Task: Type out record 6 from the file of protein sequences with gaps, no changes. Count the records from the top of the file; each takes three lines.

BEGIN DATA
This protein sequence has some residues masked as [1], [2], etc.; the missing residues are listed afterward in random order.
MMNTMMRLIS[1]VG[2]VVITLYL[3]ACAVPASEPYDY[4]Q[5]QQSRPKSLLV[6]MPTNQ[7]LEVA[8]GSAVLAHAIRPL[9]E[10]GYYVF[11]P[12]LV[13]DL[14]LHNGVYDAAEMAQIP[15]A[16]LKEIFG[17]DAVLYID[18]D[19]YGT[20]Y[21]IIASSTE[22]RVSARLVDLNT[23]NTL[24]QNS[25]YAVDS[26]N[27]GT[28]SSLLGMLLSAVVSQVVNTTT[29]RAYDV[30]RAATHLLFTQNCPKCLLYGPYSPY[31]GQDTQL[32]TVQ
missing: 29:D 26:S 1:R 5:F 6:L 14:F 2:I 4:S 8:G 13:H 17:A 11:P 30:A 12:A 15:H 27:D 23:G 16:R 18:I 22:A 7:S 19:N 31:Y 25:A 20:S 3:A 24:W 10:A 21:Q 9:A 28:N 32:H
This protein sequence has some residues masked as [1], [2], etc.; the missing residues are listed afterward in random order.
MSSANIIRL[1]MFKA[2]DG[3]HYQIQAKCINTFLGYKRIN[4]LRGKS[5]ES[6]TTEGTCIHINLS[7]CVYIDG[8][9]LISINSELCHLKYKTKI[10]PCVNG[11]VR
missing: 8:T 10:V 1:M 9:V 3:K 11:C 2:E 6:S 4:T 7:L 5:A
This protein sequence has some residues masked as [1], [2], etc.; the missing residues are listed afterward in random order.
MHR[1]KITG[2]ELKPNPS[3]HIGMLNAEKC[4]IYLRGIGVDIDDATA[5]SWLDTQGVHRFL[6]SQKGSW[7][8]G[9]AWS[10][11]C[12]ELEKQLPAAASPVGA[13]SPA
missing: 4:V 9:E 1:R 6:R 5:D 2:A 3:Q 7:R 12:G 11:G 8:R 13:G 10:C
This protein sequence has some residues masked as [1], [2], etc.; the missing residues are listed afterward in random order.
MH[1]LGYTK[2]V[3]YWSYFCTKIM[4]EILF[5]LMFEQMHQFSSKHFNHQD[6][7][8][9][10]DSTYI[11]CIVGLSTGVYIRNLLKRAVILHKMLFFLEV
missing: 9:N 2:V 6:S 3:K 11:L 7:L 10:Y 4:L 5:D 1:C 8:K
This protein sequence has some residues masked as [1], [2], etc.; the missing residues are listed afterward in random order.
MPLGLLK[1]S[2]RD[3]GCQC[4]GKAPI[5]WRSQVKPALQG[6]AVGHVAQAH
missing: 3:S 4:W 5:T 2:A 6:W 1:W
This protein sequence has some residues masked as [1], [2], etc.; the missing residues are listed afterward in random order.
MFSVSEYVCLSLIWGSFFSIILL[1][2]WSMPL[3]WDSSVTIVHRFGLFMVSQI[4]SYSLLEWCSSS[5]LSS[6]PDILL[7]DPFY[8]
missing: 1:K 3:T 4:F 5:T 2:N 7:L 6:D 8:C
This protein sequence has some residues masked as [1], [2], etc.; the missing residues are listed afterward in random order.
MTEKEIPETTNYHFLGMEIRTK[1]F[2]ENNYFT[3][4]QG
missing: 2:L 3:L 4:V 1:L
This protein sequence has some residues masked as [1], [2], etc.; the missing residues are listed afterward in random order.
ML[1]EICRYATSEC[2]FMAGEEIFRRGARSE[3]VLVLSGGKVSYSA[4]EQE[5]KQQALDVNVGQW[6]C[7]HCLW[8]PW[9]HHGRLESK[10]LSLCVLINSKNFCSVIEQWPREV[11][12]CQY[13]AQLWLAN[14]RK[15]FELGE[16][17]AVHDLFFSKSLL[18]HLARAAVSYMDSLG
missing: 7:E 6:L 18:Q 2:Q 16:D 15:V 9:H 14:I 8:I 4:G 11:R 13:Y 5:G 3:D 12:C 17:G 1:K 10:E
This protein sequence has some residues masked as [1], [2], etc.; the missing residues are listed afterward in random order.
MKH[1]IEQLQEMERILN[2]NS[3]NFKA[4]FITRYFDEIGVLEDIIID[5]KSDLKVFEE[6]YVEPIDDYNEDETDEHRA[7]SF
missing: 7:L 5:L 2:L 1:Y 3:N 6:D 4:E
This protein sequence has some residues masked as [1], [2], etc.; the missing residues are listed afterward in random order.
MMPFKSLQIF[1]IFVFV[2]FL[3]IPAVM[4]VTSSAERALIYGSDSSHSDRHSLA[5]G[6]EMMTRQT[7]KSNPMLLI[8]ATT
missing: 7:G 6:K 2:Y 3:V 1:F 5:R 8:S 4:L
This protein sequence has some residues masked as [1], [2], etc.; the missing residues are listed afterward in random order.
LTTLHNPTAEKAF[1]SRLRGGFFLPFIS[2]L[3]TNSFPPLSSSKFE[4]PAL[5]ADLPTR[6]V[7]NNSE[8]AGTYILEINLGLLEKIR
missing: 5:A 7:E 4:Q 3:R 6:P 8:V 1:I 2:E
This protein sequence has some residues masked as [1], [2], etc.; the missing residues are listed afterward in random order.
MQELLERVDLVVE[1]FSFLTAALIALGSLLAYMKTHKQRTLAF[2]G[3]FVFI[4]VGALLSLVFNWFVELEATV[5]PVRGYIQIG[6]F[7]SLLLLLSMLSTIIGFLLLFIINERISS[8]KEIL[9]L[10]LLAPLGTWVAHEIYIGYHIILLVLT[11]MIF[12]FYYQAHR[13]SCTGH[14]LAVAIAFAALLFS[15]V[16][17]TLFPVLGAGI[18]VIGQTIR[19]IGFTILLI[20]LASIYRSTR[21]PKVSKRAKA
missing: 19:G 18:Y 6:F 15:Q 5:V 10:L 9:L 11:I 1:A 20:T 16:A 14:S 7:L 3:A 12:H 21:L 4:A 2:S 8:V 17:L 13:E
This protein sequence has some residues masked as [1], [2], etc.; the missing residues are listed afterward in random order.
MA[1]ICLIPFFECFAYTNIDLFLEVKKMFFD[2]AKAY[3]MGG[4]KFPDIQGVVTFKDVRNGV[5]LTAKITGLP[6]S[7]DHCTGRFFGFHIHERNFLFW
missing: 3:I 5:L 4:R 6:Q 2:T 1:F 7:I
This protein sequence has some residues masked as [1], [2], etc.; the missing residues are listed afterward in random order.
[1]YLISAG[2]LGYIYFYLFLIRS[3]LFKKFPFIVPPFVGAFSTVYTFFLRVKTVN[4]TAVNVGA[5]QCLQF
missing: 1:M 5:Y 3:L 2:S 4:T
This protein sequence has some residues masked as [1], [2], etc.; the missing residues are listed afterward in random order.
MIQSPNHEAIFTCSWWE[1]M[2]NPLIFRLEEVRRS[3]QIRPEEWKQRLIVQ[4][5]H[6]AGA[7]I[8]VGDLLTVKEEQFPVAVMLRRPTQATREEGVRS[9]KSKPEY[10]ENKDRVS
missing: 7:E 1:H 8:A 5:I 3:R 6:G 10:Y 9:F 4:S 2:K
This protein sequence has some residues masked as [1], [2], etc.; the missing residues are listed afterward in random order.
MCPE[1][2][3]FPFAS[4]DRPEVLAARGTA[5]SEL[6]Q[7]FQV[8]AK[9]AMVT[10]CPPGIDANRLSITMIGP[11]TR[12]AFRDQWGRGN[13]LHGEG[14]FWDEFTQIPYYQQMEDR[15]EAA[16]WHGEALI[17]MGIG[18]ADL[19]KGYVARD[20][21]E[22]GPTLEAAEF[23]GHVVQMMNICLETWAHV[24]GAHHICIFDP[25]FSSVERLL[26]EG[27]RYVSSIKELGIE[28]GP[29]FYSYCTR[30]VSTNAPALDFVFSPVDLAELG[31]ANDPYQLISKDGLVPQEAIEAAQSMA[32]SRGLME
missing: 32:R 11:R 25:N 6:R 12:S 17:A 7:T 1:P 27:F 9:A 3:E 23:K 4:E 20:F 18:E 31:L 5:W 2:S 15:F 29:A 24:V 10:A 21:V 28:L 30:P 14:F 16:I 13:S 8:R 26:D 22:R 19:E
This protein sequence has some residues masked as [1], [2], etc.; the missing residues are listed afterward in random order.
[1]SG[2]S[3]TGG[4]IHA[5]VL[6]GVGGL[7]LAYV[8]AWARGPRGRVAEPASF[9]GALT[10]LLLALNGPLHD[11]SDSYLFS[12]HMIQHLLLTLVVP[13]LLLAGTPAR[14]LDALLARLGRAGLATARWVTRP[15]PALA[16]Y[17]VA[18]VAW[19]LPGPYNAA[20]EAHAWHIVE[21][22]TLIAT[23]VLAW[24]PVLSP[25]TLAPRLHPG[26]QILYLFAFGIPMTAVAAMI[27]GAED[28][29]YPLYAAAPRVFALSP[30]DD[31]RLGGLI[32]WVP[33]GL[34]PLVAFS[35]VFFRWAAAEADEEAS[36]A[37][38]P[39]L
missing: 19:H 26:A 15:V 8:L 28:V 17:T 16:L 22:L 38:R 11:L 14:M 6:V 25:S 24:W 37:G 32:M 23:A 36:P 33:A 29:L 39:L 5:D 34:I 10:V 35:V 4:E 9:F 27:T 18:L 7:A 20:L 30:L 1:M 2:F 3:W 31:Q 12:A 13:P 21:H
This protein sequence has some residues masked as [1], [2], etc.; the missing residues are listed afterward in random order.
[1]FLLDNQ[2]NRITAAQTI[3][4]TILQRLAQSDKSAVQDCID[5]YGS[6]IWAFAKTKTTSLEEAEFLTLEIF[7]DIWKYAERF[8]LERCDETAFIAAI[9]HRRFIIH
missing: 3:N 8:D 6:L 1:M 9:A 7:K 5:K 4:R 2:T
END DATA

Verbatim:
This protein sequence has some residues masked as [1], [2], etc.; the missing residues are listed afterward in random order.
MFSVSEYVCLSLIWGSFFSIILL[1][2]WSMPL[3]WDSSVTIVHRFGLFMVSQI[4]SYSLLEWCSSS[5]LSS[6]PDILL[7]DPFY[8]
missing: 1:K 3:T 4:F 5:T 2:N 7:L 6:D 8:C